2. NPS Photo
    NPS Photo

    Happy Birthday NPS 100 Ranger Program: Say “Happy Birthday NPS” and join a national park ranger for a special program at the St. Mary Visitor Center Auditorium, Thursday, August 25, 8:00 p.m. Admission is by ticket only, with only 209 tickets available. Attendees can pick up a free ticket at the St. Mary Visitor Center beginning on the morning of August 24.The program will explore the history of the National Park Service, reflect on the last 100 years, and the role Glacier will play as we prepare for the next 100.

  3. Logan Pass Star Party: Explore the dark skies of Glacier National Park and attend the Logan Pass Star Party. Admission is by ticket only. Attendees can pick up their free ticket (one per vehicle) at the Apgar or St. Mary Visitor Centers beginning Thursday August 25. The Logan Pass Star Party will be held at Logan Pass Parking Lot from 9:30 p.m. to midnight on Friday, August 26. Attendees will have opportunities to meet with rangers and members of the Big Sky Astronomy Club while taking in the unusually dark skies. There will also be telescopes available to look into the depths of the universe.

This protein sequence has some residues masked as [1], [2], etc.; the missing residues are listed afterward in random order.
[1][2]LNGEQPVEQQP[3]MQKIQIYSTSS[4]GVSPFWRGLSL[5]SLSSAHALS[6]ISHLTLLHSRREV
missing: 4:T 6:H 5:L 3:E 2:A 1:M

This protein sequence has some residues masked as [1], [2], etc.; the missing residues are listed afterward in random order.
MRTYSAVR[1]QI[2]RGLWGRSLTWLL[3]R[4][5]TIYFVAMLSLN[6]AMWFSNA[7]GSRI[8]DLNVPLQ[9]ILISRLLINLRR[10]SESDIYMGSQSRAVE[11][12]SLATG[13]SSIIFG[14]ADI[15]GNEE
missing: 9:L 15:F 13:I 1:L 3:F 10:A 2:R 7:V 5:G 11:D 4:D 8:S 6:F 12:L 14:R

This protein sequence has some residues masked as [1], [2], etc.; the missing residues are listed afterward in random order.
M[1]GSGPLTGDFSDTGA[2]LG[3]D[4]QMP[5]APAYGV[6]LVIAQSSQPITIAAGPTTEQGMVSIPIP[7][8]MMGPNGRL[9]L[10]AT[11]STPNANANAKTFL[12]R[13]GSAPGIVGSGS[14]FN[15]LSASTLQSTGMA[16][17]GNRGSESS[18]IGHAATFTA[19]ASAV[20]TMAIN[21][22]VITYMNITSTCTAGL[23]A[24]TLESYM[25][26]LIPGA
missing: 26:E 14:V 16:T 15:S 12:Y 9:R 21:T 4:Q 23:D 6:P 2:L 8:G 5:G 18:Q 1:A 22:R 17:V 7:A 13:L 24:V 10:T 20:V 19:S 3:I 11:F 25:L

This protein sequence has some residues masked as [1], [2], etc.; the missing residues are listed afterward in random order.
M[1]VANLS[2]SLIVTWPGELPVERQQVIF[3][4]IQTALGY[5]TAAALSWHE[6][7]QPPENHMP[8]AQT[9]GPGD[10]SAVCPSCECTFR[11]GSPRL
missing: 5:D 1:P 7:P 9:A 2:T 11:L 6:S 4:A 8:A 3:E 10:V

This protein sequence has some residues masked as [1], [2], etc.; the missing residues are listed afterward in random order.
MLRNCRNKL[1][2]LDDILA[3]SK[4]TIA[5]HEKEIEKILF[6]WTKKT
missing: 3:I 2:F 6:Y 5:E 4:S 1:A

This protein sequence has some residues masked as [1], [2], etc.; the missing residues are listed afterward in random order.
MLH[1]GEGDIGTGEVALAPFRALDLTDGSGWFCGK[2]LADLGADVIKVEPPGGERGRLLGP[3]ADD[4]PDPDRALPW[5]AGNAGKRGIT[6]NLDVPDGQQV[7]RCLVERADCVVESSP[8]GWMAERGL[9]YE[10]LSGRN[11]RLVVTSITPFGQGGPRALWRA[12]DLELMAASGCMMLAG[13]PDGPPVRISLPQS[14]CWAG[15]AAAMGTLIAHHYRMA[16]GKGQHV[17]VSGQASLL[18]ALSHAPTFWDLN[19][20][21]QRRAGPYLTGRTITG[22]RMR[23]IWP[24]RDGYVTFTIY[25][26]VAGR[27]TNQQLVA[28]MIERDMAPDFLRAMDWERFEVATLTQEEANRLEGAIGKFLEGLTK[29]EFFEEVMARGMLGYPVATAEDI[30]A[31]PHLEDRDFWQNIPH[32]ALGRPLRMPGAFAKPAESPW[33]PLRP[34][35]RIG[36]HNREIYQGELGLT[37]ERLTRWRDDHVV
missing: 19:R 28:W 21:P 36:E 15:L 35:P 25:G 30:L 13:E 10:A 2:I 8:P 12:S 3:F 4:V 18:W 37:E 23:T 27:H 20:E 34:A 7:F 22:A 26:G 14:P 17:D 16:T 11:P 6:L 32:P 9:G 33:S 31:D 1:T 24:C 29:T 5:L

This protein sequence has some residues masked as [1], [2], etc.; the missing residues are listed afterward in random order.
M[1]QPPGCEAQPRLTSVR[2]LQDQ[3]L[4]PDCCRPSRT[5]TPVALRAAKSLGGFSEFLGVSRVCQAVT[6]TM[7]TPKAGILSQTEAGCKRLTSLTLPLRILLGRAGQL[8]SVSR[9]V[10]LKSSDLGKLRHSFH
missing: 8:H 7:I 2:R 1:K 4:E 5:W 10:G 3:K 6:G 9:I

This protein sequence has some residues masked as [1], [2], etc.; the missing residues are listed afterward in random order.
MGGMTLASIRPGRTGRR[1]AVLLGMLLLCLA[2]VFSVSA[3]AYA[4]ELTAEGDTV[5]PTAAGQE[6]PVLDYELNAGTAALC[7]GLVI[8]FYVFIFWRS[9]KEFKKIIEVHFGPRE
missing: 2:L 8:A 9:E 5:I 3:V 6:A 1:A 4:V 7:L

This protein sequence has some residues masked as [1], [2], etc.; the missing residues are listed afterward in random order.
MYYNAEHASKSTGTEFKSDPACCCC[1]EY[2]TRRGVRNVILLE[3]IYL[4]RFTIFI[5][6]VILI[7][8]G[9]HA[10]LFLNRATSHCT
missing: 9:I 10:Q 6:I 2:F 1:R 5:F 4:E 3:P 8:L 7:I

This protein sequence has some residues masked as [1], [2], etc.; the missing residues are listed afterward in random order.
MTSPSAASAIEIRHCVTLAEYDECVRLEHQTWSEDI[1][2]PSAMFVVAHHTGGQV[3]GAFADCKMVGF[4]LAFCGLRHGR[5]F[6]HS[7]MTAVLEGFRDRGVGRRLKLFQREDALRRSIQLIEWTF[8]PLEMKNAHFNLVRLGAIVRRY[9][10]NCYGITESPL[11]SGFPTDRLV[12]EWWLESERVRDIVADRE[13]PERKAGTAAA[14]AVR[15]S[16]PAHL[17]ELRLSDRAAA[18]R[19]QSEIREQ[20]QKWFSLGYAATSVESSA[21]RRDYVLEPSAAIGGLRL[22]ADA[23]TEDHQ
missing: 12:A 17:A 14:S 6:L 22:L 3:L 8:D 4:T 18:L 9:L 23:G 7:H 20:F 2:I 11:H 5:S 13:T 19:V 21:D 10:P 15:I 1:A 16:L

4. Give Back To Glacier Week: The Glacier National Park Conservancy (GNPC) is hosting a “Give Back To Glacier Week,” from August 19 –28.GNPC volunteers will be at entrance locations throughout the park asking for involvement in the program. The GNPC is the official fundraising partner of Glacier National Park providing funding for vital projects and programs that preserve and protect the park.

Wish I could be there.

–Malcolm